So how is America with its massive amounts of unemployment, little social welfare, corrupt government and gun loving nation not more likely to incur civil unrest. The only thing the US has going for it is popular TV programming like the biggest loser, american idol and big brother.

    If I was a terrorist I'd hit America where it hurt - it's broadcasting stations! With no TV and media propaganda America would be forced to ask itself a couple of deep questions about how they got to where they are... that to me would be scary.

    On the other hand all China need to do to stop the social unrest is remove the internet filters so their population can get some news on how bad the rest of the world as most countries race each other to bankruptcy.
     
  4. Chris C

    Chris C Well-Known Member

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    Double post...
     
  5. Mindmaster

    Mindmaster Member

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    Chris you have a number of good ponits.

    The thing with China that does not often appear in foreign media is the number of riots and uprest that is continuously occuring all over the country and particularly in the poorer areas.

    I'm not talking about in Tibet and western Sichuan during the Olympics. I mean much lower key stuff that is happening all the time. Once unemployment bites and migrant workers stay at home with no form of income, protest and civil unrest will get worse. If it snow balls and becomes self sustaining???

    Also look at China's history. EVERY revolution began with low key wide spread civil unrest during economic down turn.
     
  6. Billv

    Billv Getting there

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    Not a chance.
    The Chinese government will crash any move of unrest and as we've seen in the past they are not afraid to use weapons.

    Killings and abuses of human rights are not uncommon in China but as you know China is too big and too important to the west so western government will close their eyes to any excessive use of force just like they've done in the past.

    It's sad really, but that's life.
     
  7. Chris C

    Chris C Well-Known Member

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    The problem the Chinese government has is that not enough of its population owns TV's so they can bombard them with suppressive propaganda like the US government and corporations do. So I suppose that increases the likelihood of civil unrest.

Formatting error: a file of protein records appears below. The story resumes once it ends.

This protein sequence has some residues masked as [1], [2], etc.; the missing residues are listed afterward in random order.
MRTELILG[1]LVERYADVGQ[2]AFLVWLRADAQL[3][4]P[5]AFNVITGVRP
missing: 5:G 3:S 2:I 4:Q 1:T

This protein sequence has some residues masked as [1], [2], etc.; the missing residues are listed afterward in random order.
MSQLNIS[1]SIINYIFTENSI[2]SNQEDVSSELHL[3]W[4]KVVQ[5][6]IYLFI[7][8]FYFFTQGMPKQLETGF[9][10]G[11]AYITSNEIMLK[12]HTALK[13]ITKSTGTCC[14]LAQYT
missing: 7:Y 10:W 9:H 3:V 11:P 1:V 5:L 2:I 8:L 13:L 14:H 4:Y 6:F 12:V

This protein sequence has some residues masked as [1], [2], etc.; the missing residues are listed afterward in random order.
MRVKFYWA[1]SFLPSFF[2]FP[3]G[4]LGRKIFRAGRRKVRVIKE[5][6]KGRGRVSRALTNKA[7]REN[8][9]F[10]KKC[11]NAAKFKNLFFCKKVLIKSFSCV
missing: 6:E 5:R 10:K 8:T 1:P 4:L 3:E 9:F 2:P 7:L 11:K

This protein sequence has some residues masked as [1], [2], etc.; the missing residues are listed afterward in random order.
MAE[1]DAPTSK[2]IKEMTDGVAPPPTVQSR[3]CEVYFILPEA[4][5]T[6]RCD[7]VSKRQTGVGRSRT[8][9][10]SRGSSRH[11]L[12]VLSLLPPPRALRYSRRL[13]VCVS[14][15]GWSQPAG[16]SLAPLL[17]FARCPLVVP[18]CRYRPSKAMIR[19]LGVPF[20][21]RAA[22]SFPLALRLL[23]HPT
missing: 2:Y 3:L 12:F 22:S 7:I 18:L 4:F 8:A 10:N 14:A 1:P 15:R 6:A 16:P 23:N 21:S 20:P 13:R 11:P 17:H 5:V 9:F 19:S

:D
     
  8. bubblebobble

    bubblebobble Member

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    I believe the reason many expect unrest in China is for the same reason that we saw it in Indonesia when their economy turned down. Indeed the CCP has warned of the danger themselves. As long as people felt their lives were getting better they accepted the lack of political freedom but when the economy turned down that was the end of Suharto. The government admitted to 70 000 protests in 2007 and that was when the economy was growing at close to 13%. In the US people at least feel like they have some avenues to express frustration but that is not the case in China. In addition, the increased wealth of recent years has been very unevenly spread. The vast majority of Chinese are still poor farmers.

    I lived in China on and off for four years between 2001 and 2007, can speak and read Chinese and believe me, there is plenty shown on the news about problems in other countries (despite 50+ TV stations they all show the same authorised news program). Almost everything said about China though implies that things are great. The Internet is very popular but more for playing computer games and chatting than seeking out news.

    As I understand it the Chinese report an annualised GDP figure, and some are suggesting that their last quarter was already negative. The government statistics are notoriously unreliable so economists tend to look to proxies such as power generation to get a good idea of growth. I believe there was a severe contraction in this area in the second half of 2008.

    There is already massive overcapacity in industrial production and construction yet the stimulus package apparently still targets this area, rather than doing much to boost consumption. This despite stated aims of replacing external demand with internal demand. Well in a country with expensive housing relative to incomes, where many cannot even afford to go to primary school, no free health care and little to no pension to speak of it is going to be a big ask to get the Chinese people to change their frugal habits. Consider how low their GDP per capita is and I think it's extremely unlikely they can recover until their export markets do. And if they direct their reserves at domestic use who will finance the ever increasing budget and trade deficits in the US, which is the reason the US could consume so much in the first place?

    For an interesting take on excess construction in Beijing check out the following article by Peking University professor Michael Pettis:
    RGE - Chinese real estate is in the headlines again